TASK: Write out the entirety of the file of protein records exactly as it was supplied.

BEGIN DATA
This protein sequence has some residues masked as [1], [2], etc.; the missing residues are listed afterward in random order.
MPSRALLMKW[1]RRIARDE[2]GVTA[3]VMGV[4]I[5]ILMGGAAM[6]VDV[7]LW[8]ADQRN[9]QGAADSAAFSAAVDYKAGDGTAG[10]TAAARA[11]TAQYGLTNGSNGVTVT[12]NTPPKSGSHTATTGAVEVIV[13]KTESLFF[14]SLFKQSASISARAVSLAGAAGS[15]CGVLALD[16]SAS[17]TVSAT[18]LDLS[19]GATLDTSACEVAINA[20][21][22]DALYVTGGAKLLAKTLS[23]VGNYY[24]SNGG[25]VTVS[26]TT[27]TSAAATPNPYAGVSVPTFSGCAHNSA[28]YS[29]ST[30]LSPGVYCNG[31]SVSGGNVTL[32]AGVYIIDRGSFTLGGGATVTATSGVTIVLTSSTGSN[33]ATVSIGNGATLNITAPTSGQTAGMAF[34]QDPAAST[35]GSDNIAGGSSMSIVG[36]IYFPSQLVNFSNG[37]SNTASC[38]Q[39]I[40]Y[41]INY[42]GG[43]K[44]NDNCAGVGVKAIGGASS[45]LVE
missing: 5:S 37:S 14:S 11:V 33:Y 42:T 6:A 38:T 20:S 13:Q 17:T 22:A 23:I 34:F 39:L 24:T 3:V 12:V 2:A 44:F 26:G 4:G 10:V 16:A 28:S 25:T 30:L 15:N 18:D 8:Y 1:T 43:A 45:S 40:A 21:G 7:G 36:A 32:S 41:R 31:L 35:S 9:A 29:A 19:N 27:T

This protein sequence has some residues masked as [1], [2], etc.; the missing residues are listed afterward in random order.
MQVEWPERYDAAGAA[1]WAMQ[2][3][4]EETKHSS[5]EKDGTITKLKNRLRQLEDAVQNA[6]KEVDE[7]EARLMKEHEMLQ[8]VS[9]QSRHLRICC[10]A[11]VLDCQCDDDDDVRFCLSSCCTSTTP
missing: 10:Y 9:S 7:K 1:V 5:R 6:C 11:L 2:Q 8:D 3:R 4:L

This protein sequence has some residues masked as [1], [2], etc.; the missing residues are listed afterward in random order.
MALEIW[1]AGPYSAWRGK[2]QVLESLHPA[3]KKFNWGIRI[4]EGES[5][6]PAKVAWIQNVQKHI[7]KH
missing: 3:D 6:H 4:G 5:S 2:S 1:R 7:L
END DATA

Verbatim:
This protein sequence has some residues masked as [1], [2], etc.; the missing residues are listed afterward in random order.
MPSRALLMKW[1]RRIARDE[2]GVTA[3]VMGV[4]I[5]ILMGGAAM[6]VDV[7]LW[8]ADQRN[9]QGAADSAAFSAAVDYKAGDGTAG[10]TAAARA[11]TAQYGLTNGSNGVTVT[12]NTPPKSGSHTATTGAVEVIV[13]KTESLFF[14]SLFKQSASISARAVSLAGAAGS[15]CGVLALD[16]SAS[17]TVSAT[18]LDLS[19]GATLDTSACEVAINA[20][21][22]DALYVTGGAKLLAKTLS[23]VGNYY[24]SNGG[25]VTVS[26]TT[27]TSAAATPNPYAGVSVPTFSGCAHNSA[28]YS[29]ST[30]LSPGVYCNG[31]SVSGGNVTL[32]AGVYIIDRGSFTLGGGATVTATSGVTIVLTSSTGSN[33]ATVSIGNGATLNITAPTSGQTAGMAF[34]QDPAAST[35]GSDNIAGGSSMSIVG[36]IYFPSQLVNFSNG[37]SNTASC[38]Q[39]I[40]Y[41]INY[42]GG[43]K[44]NDNCAGVGVKAIGGASS[45]LVE
missing: 5:S 37:S 14:S 11:V 33:Y 42:T 6:A 38:T 20:S 13:Q 17:T 22:A 23:I 34:F 39:L 24:T 3:V 12:V 2:A 44:F 26:G 4:G 10:V 16:A 28:S 25:T 30:L 15:N 18:D 8:Y 1:T 43:A 45:S 40:A 21:G 7:G 36:A 32:S 41:R 31:L 35:S 9:A 29:A 19:N 27:T

This protein sequence has some residues masked as [1], [2], etc.; the missing residues are listed afterward in random order.
MQVEWPERYDAAGAA[1]WAMQ[2][3][4]EETKHSS[5]EKDGTITKLKNRLRQLEDAVQNA[6]KEVDE[7]EARLMKEHEMLQ[8]VS[9]QSRHLRICC[10]A[11]VLDCQCDDDDDVRFCLSSCCTSTTP
missing: 10:Y 9:S 7:K 1:V 5:R 6:C 11:L 2:Q 8:D 3:R 4:L

This protein sequence has some residues masked as [1], [2], etc.; the missing residues are listed afterward in random order.
MALEIW[1]AGPYSAWRGK[2]QVLESLHPA[3]KKFNWGIRI[4]EGES[5][6]PAKVAWIQNVQKHI[7]KH
missing: 3:D 6:H 4:G 5:S 2:S 1:R 7:L